How to Train a Dog


Training a dog is easy… or so they say

I don’t know if you have a dog, and if yes… if you ever walk your dog.
I’m positive on both accounts, with several daily walks, due the absence of a fence around my yard.
My dog isn’t very big, only about 25 pounds (plus 2 extra right now, for the winter fat). She came from the pound, and she has a few issues, mostly with grown-up men. Since there is no grown-up man in our household, we’re fine on that account. She is 3 years old now.

I tried to train her.
I took out some books from the library and read all there is to read about rewards and “punishment,” on how you praise and fuss over the dog when she did something right (even if you had to drag her into it with the choke-collar and all). I read on how you should stop walking when she starts pulling the leach, or any other unpleasant behavior, since taking a walk is a privilege. If she’s still not “getting it,” one should even turn around and go in the opposite direction. Also, I should always have some kind of bag filled with treats handy, in order to “make” her do whatever.

On TV it looks great: the dogs behave after only minutes with the star-trainer Victoria.
The dogs in the books do great, too. Five minutes a day of enforcement is enough to make them comply.

But in reality…. oh my!!!

In reality, my dog takes the treat and then pulls on the leash so hard that my shoulder almost comes out of the socket.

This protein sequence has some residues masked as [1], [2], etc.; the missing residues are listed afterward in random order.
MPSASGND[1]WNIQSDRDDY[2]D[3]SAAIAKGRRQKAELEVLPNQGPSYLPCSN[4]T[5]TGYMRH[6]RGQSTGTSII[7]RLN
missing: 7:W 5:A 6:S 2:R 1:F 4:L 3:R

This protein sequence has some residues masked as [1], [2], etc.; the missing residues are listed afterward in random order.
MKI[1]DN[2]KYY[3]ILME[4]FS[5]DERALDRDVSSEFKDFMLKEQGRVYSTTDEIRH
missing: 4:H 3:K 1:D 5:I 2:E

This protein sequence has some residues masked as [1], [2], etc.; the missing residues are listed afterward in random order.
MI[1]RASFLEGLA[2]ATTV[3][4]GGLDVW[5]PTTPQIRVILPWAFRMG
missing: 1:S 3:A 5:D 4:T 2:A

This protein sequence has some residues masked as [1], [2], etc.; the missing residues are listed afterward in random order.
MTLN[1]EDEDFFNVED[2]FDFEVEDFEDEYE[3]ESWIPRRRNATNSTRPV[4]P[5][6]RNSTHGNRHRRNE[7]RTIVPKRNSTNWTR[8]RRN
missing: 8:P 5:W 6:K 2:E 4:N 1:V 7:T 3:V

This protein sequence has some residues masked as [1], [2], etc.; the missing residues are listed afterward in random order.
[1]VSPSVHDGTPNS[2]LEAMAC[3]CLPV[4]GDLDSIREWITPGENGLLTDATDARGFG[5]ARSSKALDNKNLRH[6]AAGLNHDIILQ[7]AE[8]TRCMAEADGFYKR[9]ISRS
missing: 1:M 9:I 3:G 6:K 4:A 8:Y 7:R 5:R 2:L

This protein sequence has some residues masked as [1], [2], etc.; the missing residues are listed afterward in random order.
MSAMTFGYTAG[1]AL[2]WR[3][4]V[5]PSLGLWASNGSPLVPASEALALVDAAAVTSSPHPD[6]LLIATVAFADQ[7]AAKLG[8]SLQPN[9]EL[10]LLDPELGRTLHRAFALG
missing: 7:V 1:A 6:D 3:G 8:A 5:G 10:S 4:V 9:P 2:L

After the first couple of months with her, I had to buy a choke-collar, because my back got so terribly out of alignment. My son urged me to buy the more “humane” harness that goes around the snout of the dog… Well, it took her all but 16 ½ seconds to get the thing off her head.
When I manage to make her walk by my side (“heel”) by pulling on the choke collar, as soon as I say “good girl” and lighten my grip, off she plows, running after the next scent or squirrel.
I have tried the treats, until she got too fat. As mentioned above, she’ll eat the treat, and then take off.
I have tried to stop walking as soon as she pulls on the leash, and wait until she stops pulling. She’ll stop alright, but will start at my very first step again. I think she knows that after 10 minutes or so taking one step per minute, I’ll lose patience before her.
I tried to turn around and drag her in the opposite direction when she doesn’t obey the command to “heel.” It doesn’t matter to her: a walk is a walk, and either way we go, she’ll find something interesting to chase after.
Lately, she even started to talk back… and, of course, she knows how to make those puppy eyes when she wants to get her way.

I’m about ready to write to Victoria. I think it would be fun to see her with my little “Miss Bossy.”


2 thoughts on “How to Train a Dog

  1. Donna says:

    Ha, ha, Sabine. I managed to train Shan’s little papillon dog to do two things only: sit on command immediately and stop/sit at corners until I said “okay”. She never did learn the polite way to behave on a leash or how to heel or how to stay/come. So, good luck with your puppy.

  2. She does sit, she gives the paw when asked, and she will lay down (for a treat only). She goes off the bed or couch when I heavily insist, and she comes when I clank her food bowl… 🙂
    But with all this, we seem to have exhausted her trainability…

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